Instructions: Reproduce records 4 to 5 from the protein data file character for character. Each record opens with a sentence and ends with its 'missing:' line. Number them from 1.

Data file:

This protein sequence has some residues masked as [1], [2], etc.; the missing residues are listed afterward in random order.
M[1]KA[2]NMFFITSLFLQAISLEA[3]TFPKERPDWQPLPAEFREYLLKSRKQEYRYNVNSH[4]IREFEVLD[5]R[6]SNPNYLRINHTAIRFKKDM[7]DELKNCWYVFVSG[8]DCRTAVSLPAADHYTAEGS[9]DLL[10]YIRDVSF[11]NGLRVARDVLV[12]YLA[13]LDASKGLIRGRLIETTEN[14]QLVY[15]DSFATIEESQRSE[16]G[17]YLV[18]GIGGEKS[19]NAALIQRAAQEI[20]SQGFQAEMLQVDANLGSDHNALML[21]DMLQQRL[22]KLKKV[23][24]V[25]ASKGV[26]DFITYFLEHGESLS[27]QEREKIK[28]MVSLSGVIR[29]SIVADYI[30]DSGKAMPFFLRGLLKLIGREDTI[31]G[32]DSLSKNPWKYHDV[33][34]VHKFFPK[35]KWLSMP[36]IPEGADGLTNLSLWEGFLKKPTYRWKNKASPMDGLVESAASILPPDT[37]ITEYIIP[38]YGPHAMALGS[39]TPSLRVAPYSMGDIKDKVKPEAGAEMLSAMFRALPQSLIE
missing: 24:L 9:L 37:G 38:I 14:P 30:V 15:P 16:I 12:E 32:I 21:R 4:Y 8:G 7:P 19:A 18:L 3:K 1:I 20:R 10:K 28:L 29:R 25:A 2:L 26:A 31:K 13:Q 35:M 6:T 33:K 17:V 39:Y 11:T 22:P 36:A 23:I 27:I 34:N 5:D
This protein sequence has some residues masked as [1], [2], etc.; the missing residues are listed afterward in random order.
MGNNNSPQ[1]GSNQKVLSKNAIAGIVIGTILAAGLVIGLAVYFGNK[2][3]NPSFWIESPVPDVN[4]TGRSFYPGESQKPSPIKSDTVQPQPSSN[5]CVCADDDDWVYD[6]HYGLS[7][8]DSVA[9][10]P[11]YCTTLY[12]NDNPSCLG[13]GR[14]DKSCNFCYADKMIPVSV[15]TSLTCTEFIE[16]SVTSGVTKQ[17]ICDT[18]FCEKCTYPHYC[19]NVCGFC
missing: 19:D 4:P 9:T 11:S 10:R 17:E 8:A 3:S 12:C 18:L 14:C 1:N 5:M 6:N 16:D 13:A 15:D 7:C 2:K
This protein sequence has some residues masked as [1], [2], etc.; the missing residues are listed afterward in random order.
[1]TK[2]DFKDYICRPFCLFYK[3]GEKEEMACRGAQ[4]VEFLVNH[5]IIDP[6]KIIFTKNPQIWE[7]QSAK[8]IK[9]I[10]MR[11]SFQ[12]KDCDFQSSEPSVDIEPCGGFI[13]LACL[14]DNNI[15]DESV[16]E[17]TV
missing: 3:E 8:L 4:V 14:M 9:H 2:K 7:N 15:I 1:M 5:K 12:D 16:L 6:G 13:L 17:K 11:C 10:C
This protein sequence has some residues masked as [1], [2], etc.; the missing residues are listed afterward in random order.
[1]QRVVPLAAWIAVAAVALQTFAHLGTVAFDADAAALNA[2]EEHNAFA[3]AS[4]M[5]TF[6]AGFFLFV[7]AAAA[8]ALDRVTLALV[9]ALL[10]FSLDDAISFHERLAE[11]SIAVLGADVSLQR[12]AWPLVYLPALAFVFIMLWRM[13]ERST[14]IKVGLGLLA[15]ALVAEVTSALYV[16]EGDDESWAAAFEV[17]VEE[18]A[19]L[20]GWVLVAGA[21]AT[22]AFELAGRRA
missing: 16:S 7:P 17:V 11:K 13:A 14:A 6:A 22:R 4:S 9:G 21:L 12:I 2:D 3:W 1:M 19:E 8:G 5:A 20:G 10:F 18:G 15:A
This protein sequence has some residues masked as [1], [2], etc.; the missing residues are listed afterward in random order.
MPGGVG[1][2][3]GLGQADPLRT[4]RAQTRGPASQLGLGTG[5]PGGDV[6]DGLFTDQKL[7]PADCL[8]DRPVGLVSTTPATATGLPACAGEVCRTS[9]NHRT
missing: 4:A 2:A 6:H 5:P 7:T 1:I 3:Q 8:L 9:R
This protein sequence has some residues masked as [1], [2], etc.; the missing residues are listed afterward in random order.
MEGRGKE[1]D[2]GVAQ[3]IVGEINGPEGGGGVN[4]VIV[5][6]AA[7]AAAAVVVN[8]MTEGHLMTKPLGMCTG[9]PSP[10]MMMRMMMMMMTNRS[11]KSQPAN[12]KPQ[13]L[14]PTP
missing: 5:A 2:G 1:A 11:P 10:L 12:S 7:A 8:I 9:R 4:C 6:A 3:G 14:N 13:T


This protein sequence has some residues masked as [1], [2], etc.; the missing residues are listed afterward in random order.
[1]QRVVPLAAWIAVAAVALQTFAHLGTVAFDADAAALNA[2]EEHNAFA[3]AS[4]M[5]TF[6]AGFFLFV[7]AAAA[8]ALDRVTLALV[9]ALL[10]FSLDDAISFHERLAE[11]SIAVLGADVSLQR[12]AWPLVYLPALAFVFIMLWRM[13]ERST[14]IKVGLGLLA[15]ALVAEVTSALYV[16]EGDDESWAAAFEV[17]VEE[18]A[19]L[20]GWVLVAGA[21]AT[22]AFELAGRRA
missing: 16:S 7:P 17:V 11:K 13:A 14:A 6:A 22:R 4:S 9:G 21:L 12:I 2:D 3:W 1:M 19:E 8:G 5:A 20:G 10:F 18:G 15:A
This protein sequence has some residues masked as [1], [2], etc.; the missing residues are listed afterward in random order.
MPGGVG[1][2][3]GLGQADPLRT[4]RAQTRGPASQLGLGTG[5]PGGDV[6]DGLFTDQKL[7]PADCL[8]DRPVGLVSTTPATATGLPACAGEVCRTS[9]NHRT
missing: 4:A 2:A 6:H 5:P 7:T 1:I 3:Q 8:L 9:R